Government

Divided U.S. House moves for public impeachment hearings

Vote breaks largely along party lines as GOP backs Trump

Speaker of the House Nancy Pelosi speaks Thursday while presiding over the vote on a resolution that outlines the next steps in the impeachment inquiry of President Donald Trump. (Tom Brenner/Reuters)
Speaker of the House Nancy Pelosi speaks Thursday while presiding over the vote on a resolution that outlines the next steps in the impeachment inquiry of President Donald Trump. (Tom Brenner/Reuters)

WASHINGTON — The U.S. House took a major step Thursday in the impeachment effort against President Donald Trump when the chamber largely divided along party lines approved rules for the next stage of the Democratic-led inquiry into the president’s attempt to have Ukraine investigate a domestic political rival.

The Democratic-controlled House voted by 232 to 196 to establish how to hold public hearings in Congress, which could be damaging for Trump ahead of the 2020 presidential election.

Iowa’s three Democratic representatives — Cindy Axne, Abby Finkenauer and Dave Loebsack — voted in favor of the process. Iowa Republican Rep. Steve King voted against it.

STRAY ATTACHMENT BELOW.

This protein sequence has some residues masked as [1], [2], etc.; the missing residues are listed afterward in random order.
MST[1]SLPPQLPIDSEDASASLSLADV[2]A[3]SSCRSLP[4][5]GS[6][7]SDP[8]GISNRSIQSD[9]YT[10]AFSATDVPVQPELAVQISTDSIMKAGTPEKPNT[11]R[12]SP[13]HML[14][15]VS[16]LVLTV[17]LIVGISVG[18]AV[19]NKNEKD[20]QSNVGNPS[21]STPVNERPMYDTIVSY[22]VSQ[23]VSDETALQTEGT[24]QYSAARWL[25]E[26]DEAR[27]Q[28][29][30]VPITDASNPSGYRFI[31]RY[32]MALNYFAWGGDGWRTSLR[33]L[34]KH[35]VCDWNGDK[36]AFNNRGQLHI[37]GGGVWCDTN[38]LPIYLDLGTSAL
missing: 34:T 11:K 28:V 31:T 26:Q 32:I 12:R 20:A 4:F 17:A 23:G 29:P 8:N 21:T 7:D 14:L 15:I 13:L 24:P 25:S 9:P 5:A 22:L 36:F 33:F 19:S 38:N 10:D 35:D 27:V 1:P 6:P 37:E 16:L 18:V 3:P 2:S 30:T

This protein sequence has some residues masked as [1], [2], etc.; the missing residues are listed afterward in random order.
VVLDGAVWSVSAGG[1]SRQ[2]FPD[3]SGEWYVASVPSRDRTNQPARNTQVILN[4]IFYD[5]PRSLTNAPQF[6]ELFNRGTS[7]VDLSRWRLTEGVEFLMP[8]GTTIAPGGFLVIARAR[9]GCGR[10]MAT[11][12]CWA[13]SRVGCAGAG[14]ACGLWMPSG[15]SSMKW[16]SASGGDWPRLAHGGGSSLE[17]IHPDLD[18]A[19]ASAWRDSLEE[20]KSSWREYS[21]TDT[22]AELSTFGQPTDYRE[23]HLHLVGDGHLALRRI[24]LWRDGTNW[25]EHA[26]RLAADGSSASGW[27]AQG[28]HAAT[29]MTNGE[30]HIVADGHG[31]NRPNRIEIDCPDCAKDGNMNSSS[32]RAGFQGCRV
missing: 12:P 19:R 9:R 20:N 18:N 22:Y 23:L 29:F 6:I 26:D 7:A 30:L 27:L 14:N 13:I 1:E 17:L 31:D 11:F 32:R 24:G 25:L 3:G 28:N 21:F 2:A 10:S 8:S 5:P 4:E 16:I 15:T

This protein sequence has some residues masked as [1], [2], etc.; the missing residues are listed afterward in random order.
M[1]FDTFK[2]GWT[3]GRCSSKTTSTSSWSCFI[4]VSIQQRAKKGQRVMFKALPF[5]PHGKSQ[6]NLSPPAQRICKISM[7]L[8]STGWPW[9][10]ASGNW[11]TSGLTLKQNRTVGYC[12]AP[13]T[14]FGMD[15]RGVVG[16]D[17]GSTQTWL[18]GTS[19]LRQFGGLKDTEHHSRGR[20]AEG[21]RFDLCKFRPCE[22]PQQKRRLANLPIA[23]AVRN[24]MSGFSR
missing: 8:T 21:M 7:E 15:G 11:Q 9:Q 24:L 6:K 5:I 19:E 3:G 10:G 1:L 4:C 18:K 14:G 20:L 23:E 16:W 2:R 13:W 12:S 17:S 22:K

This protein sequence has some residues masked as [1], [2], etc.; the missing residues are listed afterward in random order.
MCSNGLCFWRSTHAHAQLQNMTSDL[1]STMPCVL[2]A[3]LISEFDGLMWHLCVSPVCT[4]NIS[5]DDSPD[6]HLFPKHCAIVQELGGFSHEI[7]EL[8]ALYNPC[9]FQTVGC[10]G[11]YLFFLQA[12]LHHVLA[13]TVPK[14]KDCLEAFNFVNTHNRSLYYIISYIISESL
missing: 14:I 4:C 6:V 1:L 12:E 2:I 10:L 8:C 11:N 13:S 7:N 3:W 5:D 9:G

It was the first formal test of support for the impeachment probe and showed that Democrats have enough backing in the House to later bring formal charges, known as articles of impeachment, against Trump if they feel they have enough evidence.

House Democrats say Trump has abused his office for personal gain and jeopardized national security by asking Ukrainian President Volodymr Zelenskiy to investigate Trump’s Democratic political rival Joe Biden, a former vice president, and his son Hunter, who had served as a director for Ukrainian energy company Burisma.

Biden is a leading candidate in the Democratic presidential nomination race to face Trump in the November 2020 election.

“It’s a sad day. No one comes to Congress to impeach a president,” House Speaker Nancy Pelosi said before the vote.

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Republicans stuck by Trump, blasting the effort as a partisan exercise that has given them little input.

“This is Soviet-style rules,” said Rep. Steve Scalise of Louisiana, the chamber’s No. 2 Republican, as he stood next to a poster depicting the famous onion domes of Moscow’s St. Basil’s Cathedral.

The vote largely broke along party lines. Only two Democrats voted against and no Republicans backed it.

Trump has denied wrongdoing and called the inquiry a sham.

If the House eventually votes to impeach Trump, that would set up a trial in the Republican-controlled Senate.

Trump would not be removed from office unless the Senate votes to convict him by a two-thirds margin.

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